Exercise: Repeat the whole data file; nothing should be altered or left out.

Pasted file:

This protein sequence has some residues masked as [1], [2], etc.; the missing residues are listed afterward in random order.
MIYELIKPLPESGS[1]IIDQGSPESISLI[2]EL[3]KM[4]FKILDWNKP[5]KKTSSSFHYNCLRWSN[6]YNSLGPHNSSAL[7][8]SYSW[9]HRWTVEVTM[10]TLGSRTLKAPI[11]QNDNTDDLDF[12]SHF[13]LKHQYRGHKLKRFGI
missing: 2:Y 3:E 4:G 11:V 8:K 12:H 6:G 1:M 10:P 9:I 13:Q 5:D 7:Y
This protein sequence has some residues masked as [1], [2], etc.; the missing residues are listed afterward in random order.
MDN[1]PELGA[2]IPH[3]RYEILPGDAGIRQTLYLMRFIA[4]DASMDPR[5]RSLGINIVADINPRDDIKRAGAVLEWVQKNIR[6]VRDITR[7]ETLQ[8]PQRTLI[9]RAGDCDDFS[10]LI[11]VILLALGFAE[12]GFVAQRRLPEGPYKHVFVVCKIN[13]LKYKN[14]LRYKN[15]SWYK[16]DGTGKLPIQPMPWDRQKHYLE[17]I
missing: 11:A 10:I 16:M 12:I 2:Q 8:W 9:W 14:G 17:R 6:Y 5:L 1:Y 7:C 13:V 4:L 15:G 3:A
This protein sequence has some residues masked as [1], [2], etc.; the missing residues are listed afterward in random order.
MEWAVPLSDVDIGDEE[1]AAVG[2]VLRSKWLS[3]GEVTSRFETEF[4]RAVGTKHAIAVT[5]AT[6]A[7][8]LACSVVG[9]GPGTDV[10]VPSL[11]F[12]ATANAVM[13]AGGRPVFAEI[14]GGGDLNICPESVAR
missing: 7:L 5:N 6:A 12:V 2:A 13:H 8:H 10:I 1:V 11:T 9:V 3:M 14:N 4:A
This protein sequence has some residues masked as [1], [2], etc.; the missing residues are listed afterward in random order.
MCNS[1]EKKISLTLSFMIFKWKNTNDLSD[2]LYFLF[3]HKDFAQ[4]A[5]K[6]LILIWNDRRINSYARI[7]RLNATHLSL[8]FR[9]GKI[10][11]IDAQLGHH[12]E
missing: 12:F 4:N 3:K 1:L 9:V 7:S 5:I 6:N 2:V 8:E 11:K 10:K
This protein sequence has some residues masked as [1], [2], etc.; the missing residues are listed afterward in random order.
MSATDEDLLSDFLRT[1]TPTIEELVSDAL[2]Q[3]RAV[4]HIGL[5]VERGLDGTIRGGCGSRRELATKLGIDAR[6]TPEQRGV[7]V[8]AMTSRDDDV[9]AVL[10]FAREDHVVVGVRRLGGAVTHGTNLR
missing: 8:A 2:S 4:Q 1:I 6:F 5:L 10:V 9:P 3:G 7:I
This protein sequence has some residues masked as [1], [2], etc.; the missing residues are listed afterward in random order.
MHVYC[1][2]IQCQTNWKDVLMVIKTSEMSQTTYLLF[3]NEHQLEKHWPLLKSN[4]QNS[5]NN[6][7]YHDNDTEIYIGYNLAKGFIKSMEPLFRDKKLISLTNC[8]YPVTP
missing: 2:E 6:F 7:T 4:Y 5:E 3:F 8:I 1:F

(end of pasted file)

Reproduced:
This protein sequence has some residues masked as [1], [2], etc.; the missing residues are listed afterward in random order.
MIYELIKPLPESGS[1]IIDQGSPESISLI[2]EL[3]KM[4]FKILDWNKP[5]KKTSSSFHYNCLRWSN[6]YNSLGPHNSSAL[7][8]SYSW[9]HRWTVEVTM[10]TLGSRTLKAPI[11]QNDNTDDLDF[12]SHF[13]LKHQYRGHKLKRFGI
missing: 2:Y 3:E 4:G 11:V 8:K 12:H 6:G 1:M 10:P 9:I 13:Q 5:D 7:Y
This protein sequence has some residues masked as [1], [2], etc.; the missing residues are listed afterward in random order.
MDN[1]PELGA[2]IPH[3]RYEILPGDAGIRQTLYLMRFIA[4]DASMDPR[5]RSLGINIVADINPRDDIKRAGAVLEWVQKNIR[6]VRDITR[7]ETLQ[8]PQRTLI[9]RAGDCDDFS[10]LI[11]VILLALGFAE[12]GFVAQRRLPEGPYKHVFVVCKIN[13]LKYKN[14]LRYKN[15]SWYK[16]DGTGKLPIQPMPWDRQKHYLE[17]I
missing: 11:A 10:I 16:M 12:I 2:Q 8:W 9:W 14:G 17:R 6:Y 5:L 1:Y 7:C 13:V 4:L 15:G 3:A
This protein sequence has some residues masked as [1], [2], etc.; the missing residues are listed afterward in random order.
MEWAVPLSDVDIGDEE[1]AAVG[2]VLRSKWLS[3]GEVTSRFETEF[4]RAVGTKHAIAVT[5]AT[6]A[7][8]LACSVVG[9]GPGTDV[10]VPSL[11]F[12]ATANAVM[13]AGGRPVFAEI[14]GGGDLNICPESVAR
missing: 7:L 5:N 6:A 12:V 2:A 13:H 8:H 10:I 1:V 11:T 9:V 3:M 14:N 4:A
This protein sequence has some residues masked as [1], [2], etc.; the missing residues are listed afterward in random order.
MCNS[1]EKKISLTLSFMIFKWKNTNDLSD[2]LYFLF[3]HKDFAQ[4]A[5]K[6]LILIWNDRRINSYARI[7]RLNATHLSL[8]FR[9]GKI[10][11]IDAQLGHH[12]E
missing: 12:F 4:N 3:K 1:L 9:V 7:S 5:I 6:N 2:V 8:E 11:K 10:K
This protein sequence has some residues masked as [1], [2], etc.; the missing residues are listed afterward in random order.
MSATDEDLLSDFLRT[1]TPTIEELVSDAL[2]Q[3]RAV[4]HIGL[5]VERGLDGTIRGGCGSRRELATKLGIDAR[6]TPEQRGV[7]V[8]AMTSRDDDV[9]AVL[10]FAREDHVVVGVRRLGGAVTHGTNLR
missing: 8:A 2:S 4:Q 1:I 6:F 5:L 10:V 9:P 3:G 7:I
This protein sequence has some residues masked as [1], [2], etc.; the missing residues are listed afterward in random order.
MHVYC[1][2]IQCQTNWKDVLMVIKTSEMSQTTYLLF[3]NEHQLEKHWPLLKSN[4]QNS[5]NN[6][7]YHDNDTEIYIGYNLAKGFIKSMEPLFRDKKLISLTNC[8]YPVTP
missing: 2:E 6:F 7:T 4:Y 5:E 3:F 8:I 1:F